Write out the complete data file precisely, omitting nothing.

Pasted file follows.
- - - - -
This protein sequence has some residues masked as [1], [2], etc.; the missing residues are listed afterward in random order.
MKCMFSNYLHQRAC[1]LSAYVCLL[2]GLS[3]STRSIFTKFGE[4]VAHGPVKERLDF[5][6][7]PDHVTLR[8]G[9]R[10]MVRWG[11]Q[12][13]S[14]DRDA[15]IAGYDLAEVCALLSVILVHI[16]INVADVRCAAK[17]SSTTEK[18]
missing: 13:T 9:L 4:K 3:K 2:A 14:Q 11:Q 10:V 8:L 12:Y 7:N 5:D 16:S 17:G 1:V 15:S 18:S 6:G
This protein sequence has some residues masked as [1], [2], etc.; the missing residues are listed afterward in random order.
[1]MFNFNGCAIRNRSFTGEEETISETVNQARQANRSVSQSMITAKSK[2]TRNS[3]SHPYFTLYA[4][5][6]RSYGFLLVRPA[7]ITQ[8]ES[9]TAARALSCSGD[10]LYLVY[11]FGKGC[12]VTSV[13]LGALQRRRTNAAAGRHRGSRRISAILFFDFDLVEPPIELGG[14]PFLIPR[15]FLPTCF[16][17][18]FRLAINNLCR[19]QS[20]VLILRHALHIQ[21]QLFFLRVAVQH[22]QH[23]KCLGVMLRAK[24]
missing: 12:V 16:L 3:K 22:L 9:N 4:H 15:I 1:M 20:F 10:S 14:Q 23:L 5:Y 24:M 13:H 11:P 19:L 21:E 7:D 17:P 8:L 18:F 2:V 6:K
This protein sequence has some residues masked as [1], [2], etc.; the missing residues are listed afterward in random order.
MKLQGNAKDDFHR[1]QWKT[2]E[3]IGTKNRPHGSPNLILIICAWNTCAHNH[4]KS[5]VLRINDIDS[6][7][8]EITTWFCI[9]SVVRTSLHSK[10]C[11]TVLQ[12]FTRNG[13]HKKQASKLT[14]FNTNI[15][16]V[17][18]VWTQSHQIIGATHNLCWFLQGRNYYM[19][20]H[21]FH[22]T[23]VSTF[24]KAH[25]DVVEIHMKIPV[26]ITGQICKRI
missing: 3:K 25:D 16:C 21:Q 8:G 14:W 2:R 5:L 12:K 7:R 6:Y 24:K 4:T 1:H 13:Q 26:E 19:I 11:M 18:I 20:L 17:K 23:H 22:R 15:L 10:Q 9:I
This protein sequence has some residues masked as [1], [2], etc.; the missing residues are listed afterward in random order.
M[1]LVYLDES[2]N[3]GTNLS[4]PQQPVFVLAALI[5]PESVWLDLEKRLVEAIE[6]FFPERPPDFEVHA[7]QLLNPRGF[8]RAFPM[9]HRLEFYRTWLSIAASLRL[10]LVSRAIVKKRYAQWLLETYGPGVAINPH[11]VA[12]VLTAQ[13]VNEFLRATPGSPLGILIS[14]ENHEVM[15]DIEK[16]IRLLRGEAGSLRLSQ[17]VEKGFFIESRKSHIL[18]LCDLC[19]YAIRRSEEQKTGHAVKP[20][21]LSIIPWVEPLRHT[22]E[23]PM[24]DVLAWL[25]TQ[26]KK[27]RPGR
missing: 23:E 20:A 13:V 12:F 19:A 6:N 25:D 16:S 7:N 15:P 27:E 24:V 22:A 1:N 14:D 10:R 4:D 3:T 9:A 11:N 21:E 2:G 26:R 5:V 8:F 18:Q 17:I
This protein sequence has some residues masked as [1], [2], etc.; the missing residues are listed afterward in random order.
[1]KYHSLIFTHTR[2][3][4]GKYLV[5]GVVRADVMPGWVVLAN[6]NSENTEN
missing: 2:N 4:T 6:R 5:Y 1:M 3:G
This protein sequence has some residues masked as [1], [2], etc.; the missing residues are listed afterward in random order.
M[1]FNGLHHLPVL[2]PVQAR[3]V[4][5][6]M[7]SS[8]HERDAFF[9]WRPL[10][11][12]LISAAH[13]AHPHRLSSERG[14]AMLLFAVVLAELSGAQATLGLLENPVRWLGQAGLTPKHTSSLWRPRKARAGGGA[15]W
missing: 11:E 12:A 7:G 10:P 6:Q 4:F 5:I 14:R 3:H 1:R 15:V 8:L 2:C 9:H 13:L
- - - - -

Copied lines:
This protein sequence has some residues masked as [1], [2], etc.; the missing residues are listed afterward in random order.
MKCMFSNYLHQRAC[1]LSAYVCLL[2]GLS[3]STRSIFTKFGE[4]VAHGPVKERLDF[5][6][7]PDHVTLR[8]G[9]R[10]MVRWG[11]Q[12][13]S[14]DRDA[15]IAGYDLAEVCALLSVILVHI[16]INVADVRCAAK[17]SSTTEK[18]
missing: 13:T 9:L 4:K 3:K 2:A 14:Q 11:Q 10:V 8:L 12:Y 7:N 5:D 16:S 17:G 1:V 15:S 18:S 6:G
This protein sequence has some residues masked as [1], [2], etc.; the missing residues are listed afterward in random order.
[1]MFNFNGCAIRNRSFTGEEETISETVNQARQANRSVSQSMITAKSK[2]TRNS[3]SHPYFTLYA[4][5][6]RSYGFLLVRPA[7]ITQ[8]ES[9]TAARALSCSGD[10]LYLVY[11]FGKGC[12]VTSV[13]LGALQRRRTNAAAGRHRGSRRISAILFFDFDLVEPPIELGG[14]PFLIPR[15]FLPTCF[16][17][18]FRLAINNLCR[19]QS[20]VLILRHALHIQ[21]QLFFLRVAVQH[22]QH[23]KCLGVMLRAK[24]
missing: 12:V 16:L 3:K 22:L 9:N 4:H 15:I 1:M 20:F 10:S 14:Q 23:L 5:Y 24:M 13:H 11:P 19:L 21:E 7:D 17:P 8:L 18:F 2:V 6:K
This protein sequence has some residues masked as [1], [2], etc.; the missing residues are listed afterward in random order.
MKLQGNAKDDFHR[1]QWKT[2]E[3]IGTKNRPHGSPNLILIICAWNTCAHNH[4]KS[5]VLRINDIDS[6][7][8]EITTWFCI[9]SVVRTSLHSK[10]C[11]TVLQ[12]FTRNG[13]HKKQASKLT[14]FNTNI[15][16]V[17][18]VWTQSHQIIGATHNLCWFLQGRNYYM[19][20]H[21]FH[22]T[23]VSTF[24]KAH[25]DVVEIHMKIPV[26]ITGQICKRI
missing: 3:K 25:D 16:C 21:Q 8:G 14:W 2:R 5:L 12:K 7:R 6:Y 24:K 4:T 1:H 13:Q 26:E 19:I 11:M 18:I 20:L 17:K 23:H 22:R 15:L 10:Q 9:I
This protein sequence has some residues masked as [1], [2], etc.; the missing residues are listed afterward in random order.
M[1]LVYLDES[2]N[3]GTNLS[4]PQQPVFVLAALI[5]PESVWLDLEKRLVEAIE[6]FFPERPPDFEVHA[7]QLLNPRGF[8]RAFPM[9]HRLEFYRTWLSIAASLRL[10]LVSRAIVKKRYAQWLLETYGPGVAINPH[11]VA[12]VLTAQ[13]VNEFLRATPGSPLGILIS[14]ENHEVM[15]DIEK[16]IRLLRGEAGSLRLSQ[17]VEKGFFIESRKSHIL[18]LCDLC[19]YAIRRSEEQKTGHAVKP[20][21]LSIIPWVEPLRHT[22]E[23]PM[24]DVLAWL[25]TQ[26]KK[27]RPGR
missing: 23:E 20:A 13:V 12:F 19:A 6:N 25:D 16:S 7:N 15:P 27:E 24:V 22:A 1:N 14:D 10:R 4:D 3:T 9:A 11:N 21:E 2:G 26:R 5:V 8:F 18:Q 17:I
This protein sequence has some residues masked as [1], [2], etc.; the missing residues are listed afterward in random order.
[1]KYHSLIFTHTR[2][3][4]GKYLV[5]GVVRADVMPGWVVLAN[6]NSENTEN
missing: 2:N 4:T 6:R 5:Y 1:M 3:G
This protein sequence has some residues masked as [1], [2], etc.; the missing residues are listed afterward in random order.
M[1]FNGLHHLPVL[2]PVQAR[3]V[4][5][6]M[7]SS[8]HERDAFF[9]WRPL[10][11][12]LISAAH[13]AHPHRLSSERG[14]AMLLFAVVLAELSGAQATLGLLENPVRWLGQAGLTPKHTSSLWRPRKARAGGGA[15]W
missing: 11:E 12:A 7:G 10:P 6:Q 4:F 5:I 14:R 3:H 1:R 15:V 8:L 2:C 9:H 13:L